Moore later sent out a group e-mail titled “CENSORED,” blasting Fletcher and the cafe’s owners for overreacting. Fletcher, who first saw Moore do his poetry last year at the Art & Soul Festival in Oakland, says she intended only to make sure he wasn’t planning anything inappropriate (like getting naked), not censor him. “It’s a coffeehouse, it’s not a theater,” she says.
Martha Gustafsson says her cafe, which hosts many spoken word events, has a rule that artists need to disclose whether they’re going to do anything explicit beforehand so she can warn customers. “They didn’t respect the rules of the establishment,” she says.
The thing is, Moore says, he wasn’t planning on any nudity, and Fletcher should have realized that, since he didn’t get kinky at the earlier poetry reading she saw. “How ironic,” e-mails the artist. “After all I have done, this straight nudity-less poetry reading is the closest I have gotten to being busted.”
In another episode earlier this month, Moore’s series of twice-monthly performances through UC Berkeley’s art department was unexpectedly canceled after just one show (eight were scheduled through May). Art department manager Judith Coyote says the faculty sponsor, Katherine Sherwood, violated department policy by not attending the show, and apparently couldn’t guarantee her presence at future performances. Moore claims another reason for the series’ demise. According to him, an art department heavy also read the Express story and put the kibosh on future performances. Apparently, some people can’t handle the truth. — Will Harper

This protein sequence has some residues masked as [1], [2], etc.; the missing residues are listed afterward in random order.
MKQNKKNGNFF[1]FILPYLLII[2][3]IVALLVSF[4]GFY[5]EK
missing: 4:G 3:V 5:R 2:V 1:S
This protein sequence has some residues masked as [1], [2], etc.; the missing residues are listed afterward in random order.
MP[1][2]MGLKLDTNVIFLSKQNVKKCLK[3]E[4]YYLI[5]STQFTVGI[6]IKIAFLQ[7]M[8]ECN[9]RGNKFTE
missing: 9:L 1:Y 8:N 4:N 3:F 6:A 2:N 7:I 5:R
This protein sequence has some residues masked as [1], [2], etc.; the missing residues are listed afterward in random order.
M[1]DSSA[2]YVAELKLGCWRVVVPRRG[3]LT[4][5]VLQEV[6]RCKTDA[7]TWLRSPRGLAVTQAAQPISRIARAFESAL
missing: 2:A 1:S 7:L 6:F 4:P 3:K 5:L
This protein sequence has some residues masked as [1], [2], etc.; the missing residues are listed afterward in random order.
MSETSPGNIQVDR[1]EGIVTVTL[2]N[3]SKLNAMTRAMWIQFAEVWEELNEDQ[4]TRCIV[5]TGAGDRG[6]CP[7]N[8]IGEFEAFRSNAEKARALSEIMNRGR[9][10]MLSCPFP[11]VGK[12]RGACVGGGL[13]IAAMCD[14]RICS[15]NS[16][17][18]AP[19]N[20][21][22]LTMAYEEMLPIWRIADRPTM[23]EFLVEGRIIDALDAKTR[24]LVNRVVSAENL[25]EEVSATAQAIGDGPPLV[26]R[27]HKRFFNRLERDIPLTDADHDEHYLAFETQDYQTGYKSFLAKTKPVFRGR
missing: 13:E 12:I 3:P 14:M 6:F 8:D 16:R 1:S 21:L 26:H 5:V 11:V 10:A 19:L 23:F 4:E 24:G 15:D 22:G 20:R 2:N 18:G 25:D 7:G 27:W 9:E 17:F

Que pasa?: Robert Cooper isn’t exactly the most popular guy in town. As the executive director of the nonprofit West Oakland Health Council, which runs an archipelago of low-income health clinics from South Berkeley to International Boulevard, he’s done a lot to dole out twelve-step programs and asthma inhalers to the East Bay’s poor. But in the past year, it’s seemed like everyone is itching to kick him to the curb.
First his own health-care workers mounted a series of angry walkouts last spring, arguing that as long as he’s paying himself $191,486 (almost twice the annual salary of his counterparts at health-care clinics around the Bay Area, and about $87,000 more than Mayor Jerry Brown makes), he could boost their pay a little. Then the Alameda County Board of Supes, which gives the clinic millions in contracts every year, started hearing that Cooper has consistently failed to hire Spanish-speaking staff, and that Latino immigrant clients were being told to hoof it on over to Fruitvale clinics faster than you could say “poverty pimp.” Now comes word that Margaret Gordon, a longtime West Oakland health worker, has sued Cooper for allegedly rigging an election to keep himself in power at the organization.
According to the lawsuit, which Gordon filed on February 6, Cooper and a bevy of unnamed defendants conspired to manipulate the election of the Health Council’s board of directors, including handing ballots to ineligible voters and keeping ballots from clients who had a right to vote. But the most colorful detail has be Gordon’s claim that somebody may have tried to add Martha Wilkerson-Walker on the ballot as a candidate for the board after she was already dead.
Gordon couldn’t be reached for comment, and Cooper did not respond to our phone calls. We’re not the only ones Cooper is ignoring, however: Supervisor Keith Carson says Cooper’s been blowing off the county’s repeated requests to hire Spanish-speaking staffers. “We’ve been holding back county money in order to force the board to tackle the bilingual issues,” Carson says. “He’s been apprised that those dollars would flow again if he took those steps. But he feels that as long as he’s in compliance with what it takes to get federal and state dollars, he’s chosen not to be more aggressive in providing health care.”
That’s about as close to a condemnation as you’ll ever get from Carson, so Cooper must really be wearing out his welcome. — Chris Thompson